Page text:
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The University of Southampton

ELEC3219 Advanced Computer Architecture

Module Overview

This module covers the development of modern computer architectures for servers, workstations, hand-held devices, signal processing and embedded systems from the introduction of the four-stage RISC pipeline to the present day.

Aims and Objectives

Learning Outcomes

Knowledge and Understanding

Having successfully completed this module, you will be able to demonstrate knowledge and understanding of:

  • The evolution of modern computer architectures
  • The design decisions taken in modern architectures
Subject Specific Intellectual and Research Skills

Having successfully completed this module you will be able to:

  • Evaluate the likely performance of a proposed computer architecture
  • Outline the design of a computer system to meet a performance requirement
Transferable and Generic Skills

Having successfully completed this module you will be able to:

  • Use graduate-level literature to expand your understanding of future architectures
Subject Specific Practical Skills

Having successfully completed this module you will be able to:

  • Evaluate by simulation the performance of key architectural features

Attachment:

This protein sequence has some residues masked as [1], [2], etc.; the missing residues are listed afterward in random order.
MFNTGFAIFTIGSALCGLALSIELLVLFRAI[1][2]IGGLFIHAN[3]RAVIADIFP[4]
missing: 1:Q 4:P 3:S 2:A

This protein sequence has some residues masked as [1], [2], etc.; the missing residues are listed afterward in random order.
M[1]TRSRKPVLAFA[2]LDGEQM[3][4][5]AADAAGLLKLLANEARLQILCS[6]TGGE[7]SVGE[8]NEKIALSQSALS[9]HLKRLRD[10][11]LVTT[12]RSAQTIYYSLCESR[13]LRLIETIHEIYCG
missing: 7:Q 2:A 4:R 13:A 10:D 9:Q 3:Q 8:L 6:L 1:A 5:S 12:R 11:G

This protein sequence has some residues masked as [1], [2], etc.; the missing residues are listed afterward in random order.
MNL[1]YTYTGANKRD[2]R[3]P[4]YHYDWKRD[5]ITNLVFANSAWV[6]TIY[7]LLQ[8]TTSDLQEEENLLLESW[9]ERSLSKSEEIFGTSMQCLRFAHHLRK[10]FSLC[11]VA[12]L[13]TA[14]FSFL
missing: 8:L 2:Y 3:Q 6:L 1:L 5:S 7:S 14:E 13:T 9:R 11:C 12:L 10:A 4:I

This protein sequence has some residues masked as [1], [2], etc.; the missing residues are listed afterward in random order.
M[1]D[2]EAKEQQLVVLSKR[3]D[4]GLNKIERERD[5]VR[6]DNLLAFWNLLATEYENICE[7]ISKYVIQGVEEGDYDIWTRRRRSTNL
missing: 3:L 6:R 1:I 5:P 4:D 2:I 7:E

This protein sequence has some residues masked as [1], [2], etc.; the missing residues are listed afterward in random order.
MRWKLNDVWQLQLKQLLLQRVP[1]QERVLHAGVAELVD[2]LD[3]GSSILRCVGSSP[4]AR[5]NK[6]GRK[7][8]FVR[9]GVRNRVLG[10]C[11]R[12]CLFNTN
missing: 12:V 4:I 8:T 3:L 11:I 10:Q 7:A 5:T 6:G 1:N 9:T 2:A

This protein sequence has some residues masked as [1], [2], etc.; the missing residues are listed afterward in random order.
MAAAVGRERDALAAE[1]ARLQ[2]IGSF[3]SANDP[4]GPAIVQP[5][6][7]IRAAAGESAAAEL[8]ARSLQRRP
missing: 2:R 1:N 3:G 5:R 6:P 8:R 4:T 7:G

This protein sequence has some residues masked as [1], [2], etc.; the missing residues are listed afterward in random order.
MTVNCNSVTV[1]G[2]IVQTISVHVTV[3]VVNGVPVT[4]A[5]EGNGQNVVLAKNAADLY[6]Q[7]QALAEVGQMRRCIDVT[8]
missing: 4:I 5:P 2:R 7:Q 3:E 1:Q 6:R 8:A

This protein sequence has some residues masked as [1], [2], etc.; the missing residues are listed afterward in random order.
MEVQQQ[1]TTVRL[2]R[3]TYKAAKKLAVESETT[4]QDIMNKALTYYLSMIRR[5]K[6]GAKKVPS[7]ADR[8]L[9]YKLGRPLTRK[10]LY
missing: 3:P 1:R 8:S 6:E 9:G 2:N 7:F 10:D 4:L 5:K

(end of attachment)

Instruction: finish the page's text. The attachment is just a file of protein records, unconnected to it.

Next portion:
- Evolution of hardware capabilities: density, speed, power, communications - Virtual memory, virtualised processors - The programming interface: instruction sets and memory models, compiler support - Memory Hierarchies: cache architectures - Branch prediction - Cache coherence - Instruction parallelism: pipeline optimisations, superscalar and out-of-order execution - Data parallelism: dataflow, vector, SIMD - Thread parallelism: hyper-threading, latency hiding, multi-core - GPUs and other accelerators, Intel Phi - Special-purpose processors: DSPs - System on-chip - Architecture performance simulation

Learning and Teaching

Preparation for scheduled sessions18
Completion of assessment task19
Wider reading or practice43
Follow-up work18
Total study time156

Resources & Reading list

John L Hennessy and David A Patterson (2013). Computer Organization and Design: The Hardware/Software Interface. 

John L Hennessy and David A Patterson (2011). Computer Architecture: A Quantitative Approach. 

Jim Jeffers, Intel Xeon Phi (2013). Coprocessor High Performance Programming. 



MethodPercentage contribution
Continuous Assessment 50%
Final Assessment  50%


MethodPercentage contribution
Set Task 100%


MethodPercentage contribution
Set Task 100%

Repeat Information

Repeat type: Internal & External

Linked modules

Pre-requisites: (ELEC1201 AND ELEC1202) OR (COMP1202 and COMP1203)

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